World Diabetes Day: Chemical changes in blood affect risk of developing other diseases

Luke Whiley won a DPUK grant to investigate gut-brain interactions. On World Diabetes Day, he writes about the links between bacteria, diabetes and dementia.

Keeping our brains healthy to reduce dementia risk

Research shows that our lifestyles can affect the health of our brains, and that making a few positive changes can help protect us as we get older. Dr Ivan Koychev is a clinician-scientist at Dementias Platform UK and a senior clinical researcher in Oxford University’s Department of Psychiatry.

It’s time to explore divergent dementia trends in the UK and Japan to inform policies to reduce dementia risk

Can cultural differences also affect the risk of developing dementia? If so, there could be important policy implications. Dr Dorina Cadar is part of an international team of researchers doing cross-country comparative with UK and Japanese cohorts.

Did you know about the gigantic cohort study hidden in Wales?

Whilst working with one of the UK’s biggest GP databases, DPUK scientist, Tim, realised how valuable it could be for dementia research. Here, the researcher who created one of DPUK’s biggest, most representative cohorts describes how other researchers can use the resource to answer the big questions in dementia research.

Why junior researchers benefit from datathon events

Dr Sarah Bauermeister is passionate about developing younger scientists in dementia research. We asked her why datathons are such a great opportunity for them.

What it takes to launch a world-scale Alzheimer’s study

More than 100 researchers, 19 organisations, eight sites, and a fearless team conducting it all. DFP trial co-ordinator Tony Thayanandan gives the inside track on what it’s like to be part of such ambitious research.

Universities and industry are different – and that’s exactly why we need to work together in dementia research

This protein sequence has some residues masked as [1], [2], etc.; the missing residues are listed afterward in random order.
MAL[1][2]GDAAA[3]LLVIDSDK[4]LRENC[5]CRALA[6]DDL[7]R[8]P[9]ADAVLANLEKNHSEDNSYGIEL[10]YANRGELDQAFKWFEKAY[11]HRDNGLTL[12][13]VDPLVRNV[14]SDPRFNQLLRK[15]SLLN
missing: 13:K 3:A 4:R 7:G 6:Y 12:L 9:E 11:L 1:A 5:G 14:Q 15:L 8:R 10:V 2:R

Universities don’t make drugs – that’s the job of the pharmaceutical companies. There are other typical divides across academia and industry too: the expertise is different, the resources are different and the ways of working are different. But that’s no reason not to work together – in fact it’s precisely why we need to. Dr Iain Chessell heads the neuroscience therapy area in AstraZeneca, one of DPUK’s industry partners.

Can ELSA advance dementia research into the impact of socioeconomic factors on dementia?

The English Longitudinal Study of Ageing is a representative cohort of the English population in the DPUK Data Portal – it has unique data with some real potential for cross-cohort dementia research. 2002 is the year it got started, 18,000 is the number of participants, eight is the number of times they have done medical tests, and 65 is their average age now. If you are interested in dementia research and have not considered using this valuable health study yet, Dorina Cader explains why you should.

Digital tech is helping patients with dementia, but are there risks from the big data they generate?

In this final part of Ivan Koychev's blog series, Ivan considers the risks and rewards of the rapid development of digital technology for dementia research and healthcare.